The regulations would address commercial and residential development for storm water runoff
Chattanooga, Tenn., city planning staff have proposed guidelines aimed at addressing overdevelopment, as well as storm water runoff and erosion occurring in consequence. The proposed guidelines generally have been accepted by developers, but are facing backlash from concerned residents who argue the guidelines are not enough to make an impact.
A temporary resolution announced in November would allow grading or clearing on no more than 20% of any property where the slope is 33% or greater and limit clearing and filling to 50% in a floodplain. However, developers said those guidelines were too still and would damage the homebuilding industry, as reported by the Chattanooga Times Free Press. In response, the planning staff created new guidelines, which are being called by residents as not stringent enough.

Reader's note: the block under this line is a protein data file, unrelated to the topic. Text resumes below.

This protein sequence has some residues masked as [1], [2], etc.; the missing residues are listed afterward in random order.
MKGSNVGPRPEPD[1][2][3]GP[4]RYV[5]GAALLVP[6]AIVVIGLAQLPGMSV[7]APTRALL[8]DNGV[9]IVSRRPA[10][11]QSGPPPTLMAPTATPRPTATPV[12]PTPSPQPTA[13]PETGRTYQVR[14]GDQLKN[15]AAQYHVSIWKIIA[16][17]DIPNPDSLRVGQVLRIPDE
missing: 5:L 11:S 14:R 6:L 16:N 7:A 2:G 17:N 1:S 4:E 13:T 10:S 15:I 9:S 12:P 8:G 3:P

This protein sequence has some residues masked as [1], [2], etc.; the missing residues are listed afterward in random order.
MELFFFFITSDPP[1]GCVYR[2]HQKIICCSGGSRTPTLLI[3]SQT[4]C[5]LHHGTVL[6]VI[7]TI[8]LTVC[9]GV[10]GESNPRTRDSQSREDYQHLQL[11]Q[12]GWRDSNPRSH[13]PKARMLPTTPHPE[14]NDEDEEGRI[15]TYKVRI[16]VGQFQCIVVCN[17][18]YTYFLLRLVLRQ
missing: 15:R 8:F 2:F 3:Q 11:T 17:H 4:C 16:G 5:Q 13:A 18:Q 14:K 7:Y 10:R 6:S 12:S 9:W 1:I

The new guidelines include that any retaining walls should be constructed prior to construction of the main building, unless a waiver is issued from the Land Development Office. Sites that require an erosion control plan and are located in a floodplain should be designed by a registered engineer. Additionally, after a land disturbance permit is issued on a site with steep slopes, the foundation footing inspections should occur only once the onsite erosion control measures are inspected and in good standing.
“Homebuilders don’t have to deal with the consequences of it and that worries me,” said Heather DeGaetano, member of Chattanoogans for Responsible Development. “The costs of dealing with erosion and runoff gets put on the city, and the city has little funding to handle it.”
The planning council hopes to have the final language of the proposal cleared by the city attorney so the proposal can be discussed by council members at an upcoming strategic planning session.